Yesterday morning in Kabul, a sports utility vehicle traveling on a busy commercial street detonated explosives hidden in the car as it approached the Indian Embassy. The suicide bomber killed 17 people and three Indian paramilitary guards were wounded by shrapnel. Hours later, the Taliban claimed responsibility for the attack and specified that the Indians were the target.

The Taliban’s suicide attack on India, who was also attacked by the Pakistan-based, al Qaeda-sympathizing Lashkar-e-Tayyiba in Mumbai this past November, comes at the same time that President Barack Obama is trying to convince the American people that the Taliban is not a threat that merits the resources necessary to defeat it.

This was not always the Obama administration’s view. Just this past March, when announcing his New Strategy for Afghanistan and Pakistan, Obama explained: “Multiple intelligence estimates have warned that al Qaeda is actively planning attacks on the United States homeland from its safe haven in Pakistan. And if the Afghan government falls to the Taliban — or allows al Qaeda to go unchallenged — that country will again be a base for terrorists who want to kill as many of our people as they possibly can.”

The White Paper produced by the White House at the time also concluded that preventing al-Qaeda’s return to Afghanistan would require “executing and resourcing an integrated civilian-military counterinsurgency strategy.” As the Washington Post reported yesterday senior military commanders understood that this sentence meant U.S. and NATO forces would have to change focus from killing insurgents to a full out counterinsurgency effort. The military knew that this would almost certainly need more boots on the ground. But, according to the Post, the civilians in the Obama administration thought they could get away with protecting America on the cheap:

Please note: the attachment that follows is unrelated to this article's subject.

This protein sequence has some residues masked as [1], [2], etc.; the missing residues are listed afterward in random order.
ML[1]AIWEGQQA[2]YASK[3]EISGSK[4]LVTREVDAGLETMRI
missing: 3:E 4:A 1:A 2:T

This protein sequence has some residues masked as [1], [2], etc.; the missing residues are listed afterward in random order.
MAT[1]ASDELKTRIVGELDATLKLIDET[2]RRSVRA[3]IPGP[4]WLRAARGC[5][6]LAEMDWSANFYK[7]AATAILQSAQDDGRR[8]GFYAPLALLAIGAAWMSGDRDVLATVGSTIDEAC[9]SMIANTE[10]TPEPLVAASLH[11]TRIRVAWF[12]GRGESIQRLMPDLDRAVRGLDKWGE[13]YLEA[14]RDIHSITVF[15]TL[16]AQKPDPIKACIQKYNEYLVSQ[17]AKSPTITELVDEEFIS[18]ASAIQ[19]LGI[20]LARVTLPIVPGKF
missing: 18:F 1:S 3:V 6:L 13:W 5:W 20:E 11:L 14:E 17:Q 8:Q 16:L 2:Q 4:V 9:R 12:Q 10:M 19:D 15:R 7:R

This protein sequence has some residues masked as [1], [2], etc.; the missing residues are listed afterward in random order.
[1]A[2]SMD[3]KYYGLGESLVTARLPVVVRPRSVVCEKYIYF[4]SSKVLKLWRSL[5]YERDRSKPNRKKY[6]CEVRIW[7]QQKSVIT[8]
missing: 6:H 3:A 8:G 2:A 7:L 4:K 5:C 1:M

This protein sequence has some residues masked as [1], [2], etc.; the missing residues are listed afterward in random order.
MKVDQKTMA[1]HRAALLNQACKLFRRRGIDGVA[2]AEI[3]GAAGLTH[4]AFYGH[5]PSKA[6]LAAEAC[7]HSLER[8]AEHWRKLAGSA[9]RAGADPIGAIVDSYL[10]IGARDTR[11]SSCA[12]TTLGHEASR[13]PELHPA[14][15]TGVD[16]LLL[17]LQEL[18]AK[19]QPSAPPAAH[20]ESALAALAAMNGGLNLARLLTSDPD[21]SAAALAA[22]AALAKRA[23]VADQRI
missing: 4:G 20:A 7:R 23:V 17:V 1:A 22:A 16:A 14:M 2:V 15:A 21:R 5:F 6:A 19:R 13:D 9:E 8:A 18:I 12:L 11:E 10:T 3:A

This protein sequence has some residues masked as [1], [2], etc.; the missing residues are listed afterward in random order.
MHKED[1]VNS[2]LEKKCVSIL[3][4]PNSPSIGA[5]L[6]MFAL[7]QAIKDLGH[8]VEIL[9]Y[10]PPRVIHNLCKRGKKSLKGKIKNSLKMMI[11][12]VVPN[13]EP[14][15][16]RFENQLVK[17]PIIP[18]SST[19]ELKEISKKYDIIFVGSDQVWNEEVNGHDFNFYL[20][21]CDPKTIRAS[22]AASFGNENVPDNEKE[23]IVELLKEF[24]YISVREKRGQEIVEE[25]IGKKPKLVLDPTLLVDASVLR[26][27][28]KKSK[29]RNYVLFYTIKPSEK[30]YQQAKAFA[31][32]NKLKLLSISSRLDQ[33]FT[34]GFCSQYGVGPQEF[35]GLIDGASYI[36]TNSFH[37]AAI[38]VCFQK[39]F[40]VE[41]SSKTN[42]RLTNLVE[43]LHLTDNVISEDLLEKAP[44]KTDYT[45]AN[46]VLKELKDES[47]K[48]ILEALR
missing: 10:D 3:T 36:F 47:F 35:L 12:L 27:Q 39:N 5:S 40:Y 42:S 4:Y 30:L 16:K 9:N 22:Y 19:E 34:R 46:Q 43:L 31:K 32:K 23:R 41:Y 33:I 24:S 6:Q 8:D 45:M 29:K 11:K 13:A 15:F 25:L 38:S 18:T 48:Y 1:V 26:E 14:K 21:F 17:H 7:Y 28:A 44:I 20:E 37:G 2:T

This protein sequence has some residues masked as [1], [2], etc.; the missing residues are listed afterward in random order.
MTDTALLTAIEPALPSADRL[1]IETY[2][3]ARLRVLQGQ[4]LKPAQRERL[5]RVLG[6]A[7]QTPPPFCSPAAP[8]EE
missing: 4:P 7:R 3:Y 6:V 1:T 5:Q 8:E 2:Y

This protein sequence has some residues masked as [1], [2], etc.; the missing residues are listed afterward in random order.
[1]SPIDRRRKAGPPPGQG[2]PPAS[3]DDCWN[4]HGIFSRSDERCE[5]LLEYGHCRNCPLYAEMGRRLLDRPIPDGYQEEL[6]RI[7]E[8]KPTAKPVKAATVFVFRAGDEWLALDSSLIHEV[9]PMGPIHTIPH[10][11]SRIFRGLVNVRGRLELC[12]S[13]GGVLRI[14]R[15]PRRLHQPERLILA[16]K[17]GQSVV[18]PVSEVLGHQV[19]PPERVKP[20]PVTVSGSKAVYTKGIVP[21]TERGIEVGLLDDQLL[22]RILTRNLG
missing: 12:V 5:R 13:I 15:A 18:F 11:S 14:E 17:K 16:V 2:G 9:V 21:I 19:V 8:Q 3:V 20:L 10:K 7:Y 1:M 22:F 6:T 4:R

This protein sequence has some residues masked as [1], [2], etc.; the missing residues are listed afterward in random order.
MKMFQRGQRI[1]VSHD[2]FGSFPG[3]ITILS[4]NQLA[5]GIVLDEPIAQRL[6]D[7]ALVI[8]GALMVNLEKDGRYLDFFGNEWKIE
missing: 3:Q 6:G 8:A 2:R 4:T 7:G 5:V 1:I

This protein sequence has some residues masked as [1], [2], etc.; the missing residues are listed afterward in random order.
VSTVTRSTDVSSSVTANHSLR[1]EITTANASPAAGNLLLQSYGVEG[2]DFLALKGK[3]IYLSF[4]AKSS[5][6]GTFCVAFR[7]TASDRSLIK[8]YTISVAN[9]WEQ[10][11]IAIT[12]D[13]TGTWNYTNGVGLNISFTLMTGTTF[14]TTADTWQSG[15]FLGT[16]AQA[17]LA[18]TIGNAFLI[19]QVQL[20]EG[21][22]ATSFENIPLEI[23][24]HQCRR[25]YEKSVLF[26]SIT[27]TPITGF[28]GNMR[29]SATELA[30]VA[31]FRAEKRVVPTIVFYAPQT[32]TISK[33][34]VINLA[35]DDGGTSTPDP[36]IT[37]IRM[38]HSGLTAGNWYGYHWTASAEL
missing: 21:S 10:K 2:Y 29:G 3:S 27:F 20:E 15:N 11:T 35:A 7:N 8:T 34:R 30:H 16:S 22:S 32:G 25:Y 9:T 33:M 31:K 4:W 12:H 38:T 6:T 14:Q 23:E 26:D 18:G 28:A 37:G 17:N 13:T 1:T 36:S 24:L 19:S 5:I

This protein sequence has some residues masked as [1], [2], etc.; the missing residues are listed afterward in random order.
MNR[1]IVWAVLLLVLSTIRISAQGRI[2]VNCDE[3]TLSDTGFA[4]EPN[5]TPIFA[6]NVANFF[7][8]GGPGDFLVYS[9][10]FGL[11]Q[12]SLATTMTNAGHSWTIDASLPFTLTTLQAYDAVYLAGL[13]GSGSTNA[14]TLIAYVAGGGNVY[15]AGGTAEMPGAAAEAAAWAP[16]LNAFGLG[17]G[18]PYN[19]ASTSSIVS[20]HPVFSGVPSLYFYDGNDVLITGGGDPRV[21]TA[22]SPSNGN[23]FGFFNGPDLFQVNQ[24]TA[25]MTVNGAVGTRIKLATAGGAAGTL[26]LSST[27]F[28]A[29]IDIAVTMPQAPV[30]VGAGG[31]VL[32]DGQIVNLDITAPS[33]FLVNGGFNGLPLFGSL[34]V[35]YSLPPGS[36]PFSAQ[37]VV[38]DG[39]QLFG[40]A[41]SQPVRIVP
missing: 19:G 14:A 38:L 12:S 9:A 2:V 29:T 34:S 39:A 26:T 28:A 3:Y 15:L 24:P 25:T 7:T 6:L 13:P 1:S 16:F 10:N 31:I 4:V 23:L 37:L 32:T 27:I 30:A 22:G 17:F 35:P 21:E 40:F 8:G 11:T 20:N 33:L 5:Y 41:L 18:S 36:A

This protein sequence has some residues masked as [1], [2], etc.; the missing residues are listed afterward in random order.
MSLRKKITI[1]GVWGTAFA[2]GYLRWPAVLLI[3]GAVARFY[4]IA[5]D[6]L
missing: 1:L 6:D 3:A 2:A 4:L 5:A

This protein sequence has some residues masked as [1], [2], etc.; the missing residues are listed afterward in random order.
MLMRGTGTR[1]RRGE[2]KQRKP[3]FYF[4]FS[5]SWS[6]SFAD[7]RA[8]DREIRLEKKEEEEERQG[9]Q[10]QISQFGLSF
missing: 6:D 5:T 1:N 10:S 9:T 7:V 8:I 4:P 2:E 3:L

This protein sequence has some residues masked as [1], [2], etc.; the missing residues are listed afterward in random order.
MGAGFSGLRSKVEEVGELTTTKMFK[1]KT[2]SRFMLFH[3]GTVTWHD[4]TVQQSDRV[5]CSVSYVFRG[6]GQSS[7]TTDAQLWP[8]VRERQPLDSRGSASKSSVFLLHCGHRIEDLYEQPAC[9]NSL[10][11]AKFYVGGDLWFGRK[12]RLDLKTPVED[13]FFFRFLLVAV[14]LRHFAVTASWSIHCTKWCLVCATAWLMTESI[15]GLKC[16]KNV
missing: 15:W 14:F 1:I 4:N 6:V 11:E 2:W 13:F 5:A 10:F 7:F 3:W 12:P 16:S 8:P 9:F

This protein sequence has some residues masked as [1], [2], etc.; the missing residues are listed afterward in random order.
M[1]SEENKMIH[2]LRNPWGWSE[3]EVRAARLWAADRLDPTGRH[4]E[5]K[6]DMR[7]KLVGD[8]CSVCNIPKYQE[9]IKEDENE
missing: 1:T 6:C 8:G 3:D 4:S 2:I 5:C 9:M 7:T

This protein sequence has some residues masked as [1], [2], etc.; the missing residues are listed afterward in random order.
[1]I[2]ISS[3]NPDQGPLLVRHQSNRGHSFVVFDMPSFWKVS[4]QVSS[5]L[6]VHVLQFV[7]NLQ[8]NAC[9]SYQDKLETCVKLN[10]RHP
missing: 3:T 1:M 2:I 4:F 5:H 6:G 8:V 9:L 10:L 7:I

“It was easy to say, ‘Hey, I support COIN,’ because nobody had done the assessment of what it would really take, and nobody had thought through whether we want to do what it takes,” said one senior civilian administration official who participated in the review, using the shorthand for counterinsurgency.

But when Gen. Stanley McChrystal returned with a tactical battle plan that requires an additional 40,000 U.S. troops on top of the 68,000 who are already there, the Obama administration began furiously backtracking. Now that the cost of defeating the Taliban is higher than the civilians in the Obama administration originally thought, all of a sudden President Obama sees “a role for Taliban in Afghanistan’s future.”

Heritage Senior Research fellows Lisa Curtis and Jim Phillips conclude:

If the Obama Administration chooses to deny its field commander’s request for more troops and instead seeks to engage Taliban leaders in negotiations with the vain hope that these militants will break from their al-Qaeda allies, the results would likely be disastrous. … President Obama must take the long view and avoid shortsighted policies that undermine U.S. friends in Afghanistan and Pakistan while encouraging America’s enemies.